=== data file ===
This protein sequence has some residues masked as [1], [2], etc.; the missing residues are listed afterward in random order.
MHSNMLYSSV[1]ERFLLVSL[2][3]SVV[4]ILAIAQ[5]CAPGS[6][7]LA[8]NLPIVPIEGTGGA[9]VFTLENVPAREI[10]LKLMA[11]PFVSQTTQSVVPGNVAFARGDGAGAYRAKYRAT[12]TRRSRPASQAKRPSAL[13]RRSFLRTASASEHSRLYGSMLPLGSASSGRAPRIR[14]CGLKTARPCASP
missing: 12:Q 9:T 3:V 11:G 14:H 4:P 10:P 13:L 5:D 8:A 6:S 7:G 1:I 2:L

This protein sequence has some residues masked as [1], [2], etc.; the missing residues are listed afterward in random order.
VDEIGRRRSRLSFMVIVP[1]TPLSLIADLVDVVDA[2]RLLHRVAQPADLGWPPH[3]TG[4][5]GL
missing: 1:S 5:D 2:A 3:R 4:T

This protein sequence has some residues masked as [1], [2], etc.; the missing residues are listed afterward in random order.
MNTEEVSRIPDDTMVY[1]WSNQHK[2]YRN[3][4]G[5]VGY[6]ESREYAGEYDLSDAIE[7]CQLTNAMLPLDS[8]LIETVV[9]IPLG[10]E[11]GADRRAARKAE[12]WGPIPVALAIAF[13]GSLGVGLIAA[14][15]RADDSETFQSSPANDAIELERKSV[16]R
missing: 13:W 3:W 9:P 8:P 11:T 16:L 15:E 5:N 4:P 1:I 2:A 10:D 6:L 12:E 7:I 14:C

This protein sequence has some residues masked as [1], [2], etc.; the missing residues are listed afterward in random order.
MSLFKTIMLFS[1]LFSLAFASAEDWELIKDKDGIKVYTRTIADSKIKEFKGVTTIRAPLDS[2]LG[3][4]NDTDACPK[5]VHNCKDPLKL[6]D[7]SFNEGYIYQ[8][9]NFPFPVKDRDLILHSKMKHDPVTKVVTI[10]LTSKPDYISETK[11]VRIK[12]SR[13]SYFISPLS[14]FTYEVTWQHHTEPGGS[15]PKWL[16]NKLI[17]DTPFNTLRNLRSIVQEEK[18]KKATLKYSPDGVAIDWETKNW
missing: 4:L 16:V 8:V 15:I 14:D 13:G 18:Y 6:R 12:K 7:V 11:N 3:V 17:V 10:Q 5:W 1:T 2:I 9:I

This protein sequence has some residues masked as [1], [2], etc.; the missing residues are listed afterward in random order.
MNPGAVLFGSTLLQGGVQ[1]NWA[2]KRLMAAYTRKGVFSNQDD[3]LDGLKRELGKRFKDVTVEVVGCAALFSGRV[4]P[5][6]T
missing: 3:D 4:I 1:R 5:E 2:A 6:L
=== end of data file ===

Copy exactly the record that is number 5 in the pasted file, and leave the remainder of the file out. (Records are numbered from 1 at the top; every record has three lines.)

This protein sequence has some residues masked as [1], [2], etc.; the missing residues are listed afterward in random order.
MNPGAVLFGSTLLQGGVQ[1]NWA[2]KRLMAAYTRKGVFSNQDD[3]LDGLKRELGKRFKDVTVEVVGCAALFSGRV[4]P[5][6]T
missing: 3:D 4:I 1:R 5:E 2:A 6:L